This cornbread dressing recipe is a staple in my family. My mother is Southern. I never knew that there was actually another type of stuffing besides cornbread, until I was an adult. This is her recipe that I have lightened which is a healthy diet habit that I usually follow. Healthy recipes are a good choice for the caloric Thanksgiving meal. She cooks her onions and celery in butter and adds extra butter to the stuffing mix at the end, if it is too dry. I have deleted butter from the mix and cook the vegetables in broth, and I added an extra egg for moisture.
My Mom, also uses the turkey inwards and boils them with water and makes her own broth. You can do that too, but I am lazy and cheat with low sodium chicken broth. Your choice!
The difficult part of dressing is adding the broth. If you add too much, your dressing will be mushy. If you add too little, your dressing will be dry. It is a learned skill and it’s hard to give exact liquid measurements, because different breads absorb different amounts of liquid. Dressing will dry out as it cooks too, so it should be fairly wet to start. I usually check the mix, half way through cooking. If the stuffing looks too wet, I remove the foil early to dry it out. Dressing is kind of an art, but the final product is worth the process!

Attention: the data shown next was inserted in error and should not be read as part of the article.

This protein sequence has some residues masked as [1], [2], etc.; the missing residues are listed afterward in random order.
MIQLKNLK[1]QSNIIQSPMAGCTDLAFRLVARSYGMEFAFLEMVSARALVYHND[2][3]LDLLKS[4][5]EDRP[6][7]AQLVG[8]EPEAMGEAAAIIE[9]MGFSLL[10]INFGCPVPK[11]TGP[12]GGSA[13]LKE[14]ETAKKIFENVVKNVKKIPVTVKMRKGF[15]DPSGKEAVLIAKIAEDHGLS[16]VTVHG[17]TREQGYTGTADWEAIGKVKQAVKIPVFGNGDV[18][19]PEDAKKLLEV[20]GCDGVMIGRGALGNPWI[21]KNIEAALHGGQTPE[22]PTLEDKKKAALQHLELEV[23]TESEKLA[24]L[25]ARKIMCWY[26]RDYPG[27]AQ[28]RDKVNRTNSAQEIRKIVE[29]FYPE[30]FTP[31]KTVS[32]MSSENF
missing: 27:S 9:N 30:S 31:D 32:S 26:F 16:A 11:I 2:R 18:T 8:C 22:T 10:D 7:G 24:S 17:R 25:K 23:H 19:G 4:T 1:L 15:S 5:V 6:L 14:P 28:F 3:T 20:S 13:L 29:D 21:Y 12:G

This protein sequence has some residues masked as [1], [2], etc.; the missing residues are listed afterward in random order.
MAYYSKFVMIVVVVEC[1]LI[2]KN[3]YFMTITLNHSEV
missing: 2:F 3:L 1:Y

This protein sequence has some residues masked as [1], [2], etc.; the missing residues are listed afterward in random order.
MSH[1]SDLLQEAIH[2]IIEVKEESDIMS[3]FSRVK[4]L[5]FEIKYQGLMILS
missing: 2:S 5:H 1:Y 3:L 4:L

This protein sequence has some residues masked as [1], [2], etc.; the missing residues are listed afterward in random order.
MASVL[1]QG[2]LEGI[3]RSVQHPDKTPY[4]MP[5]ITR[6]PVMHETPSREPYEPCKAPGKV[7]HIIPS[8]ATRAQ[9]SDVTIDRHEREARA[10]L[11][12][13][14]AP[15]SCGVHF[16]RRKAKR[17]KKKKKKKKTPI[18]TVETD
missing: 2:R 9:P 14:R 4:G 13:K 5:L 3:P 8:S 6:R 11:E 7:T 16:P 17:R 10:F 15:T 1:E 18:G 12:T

I always take this cornbread dressing recipe to every Thanksgiving event that I attend, whether I am asked to or not! It is so good and Thanksgiving would not be Thanksgiving without it! I guess I am a little more Southern than I thought!
I read an interesting article that said if you place dressing inside of your turkey, it should be called stuffing and if you cook it in a pan, it should be called dressing. It’s the exact same recipe, but cooked differently. My mom is Southern, we call it dressing, and I always cook it outside of the turkey because I know it will be cooked to perfection, because I can see it. Plus, I like dressing to be browned on top and dry, and stuffing cooked inside the bird is wetter than I like.